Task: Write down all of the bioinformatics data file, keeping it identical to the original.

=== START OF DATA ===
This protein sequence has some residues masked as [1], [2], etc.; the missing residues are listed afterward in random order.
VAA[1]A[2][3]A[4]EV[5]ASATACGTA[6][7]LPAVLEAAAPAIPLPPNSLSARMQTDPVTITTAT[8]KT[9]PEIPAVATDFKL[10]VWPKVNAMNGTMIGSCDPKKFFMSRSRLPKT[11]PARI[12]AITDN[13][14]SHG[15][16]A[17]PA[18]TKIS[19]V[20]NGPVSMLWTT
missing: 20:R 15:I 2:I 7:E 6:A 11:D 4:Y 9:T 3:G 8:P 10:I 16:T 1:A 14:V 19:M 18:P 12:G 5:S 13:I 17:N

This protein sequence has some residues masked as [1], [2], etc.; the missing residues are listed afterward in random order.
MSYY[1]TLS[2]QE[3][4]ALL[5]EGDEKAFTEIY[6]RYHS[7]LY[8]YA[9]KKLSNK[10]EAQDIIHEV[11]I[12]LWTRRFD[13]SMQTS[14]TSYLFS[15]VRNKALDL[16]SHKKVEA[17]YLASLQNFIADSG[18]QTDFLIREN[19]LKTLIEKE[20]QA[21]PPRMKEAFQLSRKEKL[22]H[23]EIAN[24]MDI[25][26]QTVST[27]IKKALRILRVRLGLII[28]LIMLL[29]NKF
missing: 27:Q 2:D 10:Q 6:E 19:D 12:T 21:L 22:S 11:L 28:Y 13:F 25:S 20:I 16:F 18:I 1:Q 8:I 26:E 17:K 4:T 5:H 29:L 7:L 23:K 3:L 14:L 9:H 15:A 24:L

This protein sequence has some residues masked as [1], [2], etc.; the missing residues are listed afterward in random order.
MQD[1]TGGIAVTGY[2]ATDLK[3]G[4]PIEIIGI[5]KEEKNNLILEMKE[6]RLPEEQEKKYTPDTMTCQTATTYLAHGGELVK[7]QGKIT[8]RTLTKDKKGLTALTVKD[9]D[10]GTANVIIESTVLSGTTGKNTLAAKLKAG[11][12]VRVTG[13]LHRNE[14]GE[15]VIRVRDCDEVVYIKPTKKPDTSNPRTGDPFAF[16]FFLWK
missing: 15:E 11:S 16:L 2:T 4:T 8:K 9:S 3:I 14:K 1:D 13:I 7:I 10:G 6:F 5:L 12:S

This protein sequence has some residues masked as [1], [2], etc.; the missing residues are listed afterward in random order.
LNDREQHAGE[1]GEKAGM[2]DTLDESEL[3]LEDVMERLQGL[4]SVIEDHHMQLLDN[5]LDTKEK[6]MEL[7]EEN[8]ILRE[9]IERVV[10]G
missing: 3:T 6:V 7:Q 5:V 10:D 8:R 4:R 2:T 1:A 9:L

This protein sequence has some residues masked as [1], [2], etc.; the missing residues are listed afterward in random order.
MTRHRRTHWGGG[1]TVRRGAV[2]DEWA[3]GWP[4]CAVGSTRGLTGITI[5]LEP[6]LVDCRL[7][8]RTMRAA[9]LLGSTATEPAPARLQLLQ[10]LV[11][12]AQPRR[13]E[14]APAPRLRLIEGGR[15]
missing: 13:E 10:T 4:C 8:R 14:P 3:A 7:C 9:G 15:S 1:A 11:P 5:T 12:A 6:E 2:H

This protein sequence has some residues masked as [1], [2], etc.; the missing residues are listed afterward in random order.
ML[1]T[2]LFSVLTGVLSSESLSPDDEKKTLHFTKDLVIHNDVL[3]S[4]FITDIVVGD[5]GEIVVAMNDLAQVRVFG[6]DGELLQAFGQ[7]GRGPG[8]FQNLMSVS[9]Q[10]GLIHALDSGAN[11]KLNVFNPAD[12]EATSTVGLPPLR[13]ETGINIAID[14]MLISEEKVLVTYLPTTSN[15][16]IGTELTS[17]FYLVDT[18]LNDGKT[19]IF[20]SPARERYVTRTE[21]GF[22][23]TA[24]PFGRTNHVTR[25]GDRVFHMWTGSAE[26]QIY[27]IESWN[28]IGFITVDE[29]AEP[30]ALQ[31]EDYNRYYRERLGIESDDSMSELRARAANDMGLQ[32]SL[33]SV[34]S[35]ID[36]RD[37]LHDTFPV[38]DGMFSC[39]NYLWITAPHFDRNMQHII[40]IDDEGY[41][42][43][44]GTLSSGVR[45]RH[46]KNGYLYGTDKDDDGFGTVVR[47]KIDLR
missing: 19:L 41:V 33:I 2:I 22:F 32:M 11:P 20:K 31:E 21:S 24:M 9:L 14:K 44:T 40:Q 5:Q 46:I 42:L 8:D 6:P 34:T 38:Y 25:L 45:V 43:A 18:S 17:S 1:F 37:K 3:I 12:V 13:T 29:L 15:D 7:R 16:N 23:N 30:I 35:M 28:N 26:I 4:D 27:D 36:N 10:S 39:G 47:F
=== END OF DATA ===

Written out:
This protein sequence has some residues masked as [1], [2], etc.; the missing residues are listed afterward in random order.
VAA[1]A[2][3]A[4]EV[5]ASATACGTA[6][7]LPAVLEAAAPAIPLPPNSLSARMQTDPVTITTAT[8]KT[9]PEIPAVATDFKL[10]VWPKVNAMNGTMIGSCDPKKFFMSRSRLPKT[11]PARI[12]AITDN[13][14]SHG[15][16]A[17]PA[18]TKIS[19]V[20]NGPVSMLWTT
missing: 20:R 15:I 2:I 7:E 6:A 11:D 4:Y 9:T 3:G 8:P 10:I 16:T 1:A 14:V 19:M 18:P 12:G 5:S 13:I 17:N

This protein sequence has some residues masked as [1], [2], etc.; the missing residues are listed afterward in random order.
MSYY[1]TLS[2]QE[3][4]ALL[5]EGDEKAFTEIY[6]RYHS[7]LY[8]YA[9]KKLSNK[10]EAQDIIHEV[11]I[12]LWTRRFD[13]SMQTS[14]TSYLFS[15]VRNKALDL[16]SHKKVEA[17]YLASLQNFIADSG[18]QTDFLIREN[19]LKTLIEKE[20]QA[21]PPRMKEAFQLSRKEKL[22]H[23]EIAN[24]MDI[25][26]QTVST[27]IKKALRILRVRLGLII[28]LIMLL[29]NKF
missing: 27:Q 2:D 10:Q 6:E 19:D 12:T 21:L 22:S 11:L 28:Y 13:F 25:S 20:I 16:F 18:I 1:Q 8:I 26:E 17:K 4:T 5:H 29:L 7:L 23:K 3:L 14:L 9:H 15:A 24:L

This protein sequence has some residues masked as [1], [2], etc.; the missing residues are listed afterward in random order.
MQD[1]TGGIAVTGY[2]ATDLK[3]G[4]PIEIIGI[5]KEEKNNLILEMKE[6]RLPEEQEKKYTPDTMTCQTATTYLAHGGELVK[7]QGKIT[8]RTLTKDKKGLTALTVKD[9]D[10]GTANVIIESTVLSGTTGKNTLAAKLKAG[11][12]VRVTG[13]LHRNE[14]GE[15]VIRVRDCDEVVYIKPTKKPDTSNPRTGDPFAF[16]FFLWK
missing: 15:E 11:S 16:L 2:T 4:T 8:K 9:S 3:I 14:K 1:D 13:I 7:I 10:G 6:F 5:L 12:S

This protein sequence has some residues masked as [1], [2], etc.; the missing residues are listed afterward in random order.
LNDREQHAGE[1]GEKAGM[2]DTLDESEL[3]LEDVMERLQGL[4]SVIEDHHMQLLDN[5]LDTKEK[6]MEL[7]EEN[8]ILRE[9]IERVV[10]G
missing: 3:T 6:V 7:Q 5:V 10:D 8:R 4:R 2:T 1:A 9:L

This protein sequence has some residues masked as [1], [2], etc.; the missing residues are listed afterward in random order.
MTRHRRTHWGGG[1]TVRRGAV[2]DEWA[3]GWP[4]CAVGSTRGLTGITI[5]LEP[6]LVDCRL[7][8]RTMRAA[9]LLGSTATEPAPARLQLLQ[10]LV[11][12]AQPRR[13]E[14]APAPRLRLIEGGR[15]
missing: 13:E 10:T 4:C 8:R 14:P 3:A 7:C 9:G 15:S 1:A 11:P 5:T 12:A 6:E 2:H

This protein sequence has some residues masked as [1], [2], etc.; the missing residues are listed afterward in random order.
ML[1]T[2]LFSVLTGVLSSESLSPDDEKKTLHFTKDLVIHNDVL[3]S[4]FITDIVVGD[5]GEIVVAMNDLAQVRVFG[6]DGELLQAFGQ[7]GRGPG[8]FQNLMSVS[9]Q[10]GLIHALDSGAN[11]KLNVFNPAD[12]EATSTVGLPPLR[13]ETGINIAID[14]MLISEEKVLVTYLPTTSN[15][16]IGTELTS[17]FYLVDT[18]LNDGKT[19]IF[20]SPARERYVTRTE[21]GF[22][23]TA[24]PFGRTNHVTR[25]GDRVFHMWTGSAE[26]QIY[27]IESWN[28]IGFITVDE[29]AEP[30]ALQ[31]EDYNRYYRERLGIESDDSMSELRARAANDMGLQ[32]SL[33]SV[34]S[35]ID[36]RD[37]LHDTFPV[38]DGMFSC[39]NYLWITAPHFDRNMQHII[40]IDDEGY[41][42][43][44]GTLSSGVR[45]RH[46]KNGYLYGTDKDDDGFGTVVR[47]KIDLR
missing: 19:L 41:V 33:I 2:I 22:F 32:M 11:P 20:K 31:E 21:S 24:M 9:L 14:K 44:T 40:Q 5:Q 46:I 42:L 8:D 6:P 34:T 38:Y 25:L 45:V 43:A 18:S 17:S 1:F 37:K 3:I 12:V 13:T 29:L 15:D 7:R 16:N 23:N 30:I 35:M 28:N 26:I 4:D 27:D 36:N 10:S 39:G 47:F